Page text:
The Weather Station
Not long after we bought Straight Creek Valley Farm, we purchased a weather station.  I have
always loved monitoring the weather, and can happily watch the cable weather channel for
hours, but our purchase of the weather station had a more practical basis. We wanted to
monitor the sun and wind over the course of a year before Greg designed our solar and wind
power systems.

As always, Greg did some internet research, and we settled on a Vantage Pro weather station
manufactured by Davis Instruments at  We obviously needed a station that
could run off of its own power supply.  It includes a battery operated indoor console that allows
us to read exactly what the outside station monitors.  The console allows us to track
temperature,  wind speed and direction, rainfall and rate, barometric pressure as well as solar
radiation.  It also monitors inside  temperature so that we can see both how well the wood
stove is heating the cabin in the winter, or how cool the cabin has stayed in the summer, when
compared to outside temperatures.  We also thought it important that the console records and
graphs the various data functions for up to a year.

We mounted the station on top of a galvanized pole in the middle of our upper field, close to
the eventual windmill  site.  It could have been placed anywhere within four hundred, line of
sight, feet of the remote sensor, indoor console.  The station itself runs on its own solar
generated power, but it has a back up rechargeable battery to keep it transmitting overnight or
on cloudy days.  We mounted the station  at a height of about eight feet off the ground,
knowing that the anemometer’s eight foot elevation would not accurately track wind speed and
direction at the ultimate forty four foot elevation of our wind generator, but we wanted easy
access to the station, and knew that, even at eight feet, it would still give us a basic idea of the
valley’s wind conditions.  It taught us an important lesson, not to invest too heavily in wind

After tracking the weather station for a year, we learned that we really would have more than
enough sunlight to generate electricity, but that there would definitely be times when the sun
would not shine for as long as a week.  We reasoned that the wind generator would back up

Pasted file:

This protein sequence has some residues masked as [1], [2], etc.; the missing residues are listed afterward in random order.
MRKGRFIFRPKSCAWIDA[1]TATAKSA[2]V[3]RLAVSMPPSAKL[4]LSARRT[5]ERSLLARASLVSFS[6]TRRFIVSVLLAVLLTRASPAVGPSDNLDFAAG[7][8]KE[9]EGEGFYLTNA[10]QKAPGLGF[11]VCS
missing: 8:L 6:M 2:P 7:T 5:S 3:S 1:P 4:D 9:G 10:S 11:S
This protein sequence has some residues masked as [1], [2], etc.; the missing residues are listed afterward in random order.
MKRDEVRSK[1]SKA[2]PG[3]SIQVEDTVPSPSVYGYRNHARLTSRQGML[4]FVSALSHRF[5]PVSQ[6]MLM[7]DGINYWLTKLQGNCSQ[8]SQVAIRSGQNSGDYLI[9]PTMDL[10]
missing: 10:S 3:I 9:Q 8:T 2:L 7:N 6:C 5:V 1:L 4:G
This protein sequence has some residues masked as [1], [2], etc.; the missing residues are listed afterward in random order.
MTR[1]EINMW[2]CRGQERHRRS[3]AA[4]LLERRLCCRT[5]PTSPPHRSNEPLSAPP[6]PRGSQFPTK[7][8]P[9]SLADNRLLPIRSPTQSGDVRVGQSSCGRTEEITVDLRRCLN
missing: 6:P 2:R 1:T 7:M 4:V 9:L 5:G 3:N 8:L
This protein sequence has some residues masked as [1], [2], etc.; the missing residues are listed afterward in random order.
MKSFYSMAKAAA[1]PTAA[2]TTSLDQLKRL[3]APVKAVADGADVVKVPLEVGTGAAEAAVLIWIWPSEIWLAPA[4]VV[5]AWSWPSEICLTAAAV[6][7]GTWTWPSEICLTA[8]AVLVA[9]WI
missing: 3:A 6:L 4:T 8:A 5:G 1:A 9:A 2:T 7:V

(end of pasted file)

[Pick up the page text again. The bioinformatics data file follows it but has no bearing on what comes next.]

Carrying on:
the solar panels, but we also learned the wind was fickle and would blow sporadically.   The
wind would not be a good primary source of power.   Over the summer the breezes would
barely get up to five knots, but during the fall, winter and spring there would  be times when
the wind gusted up to fifteen and twenty knots.  We also learned that the wind typically blew
from the south, up the creek valley form the Ohio River, three miles away.

Thus the weather station taught us from the outset, that solar would be our primary source of
power, and that the wind would give us only an occasional, and unreliable, back up.  Even so,
armed with our weather station information, we still decided to  put up a wind generator.  We
believed that having a windmill at Straight Creek Valley Farm would provide us with an
opportunity for us to learn about, and experiment with, wind technology.  But I must make a
true confession.   As you can see on the windmill page, the windmill also gave us an excuse to
build a windmill tower, and perhaps building the tower was the  main reason we decided to
have back up wind energy.  We are very proud of that tower, but we are also proud to look up
from the fields and see the windmill spinning, even if it only is on rare occasion.
As you can see in the photo above, I planted some lavender around
the base of the weather station. The lavender seemed to thrive in the
full sun.  I also hung two Martin bird houses from the weather station
pole.  I purchased  the gourd shaped houses from
Keim Family
Market, an Amish Store in neighboring Adams County.  You can see
my yearling grape vines, down hill, and my apple trees, up hill, in the
background, just beyond the weather station.  This photo is a few
years old and the grapes and trees are substantially larger now!
Straight Creek Valley Farm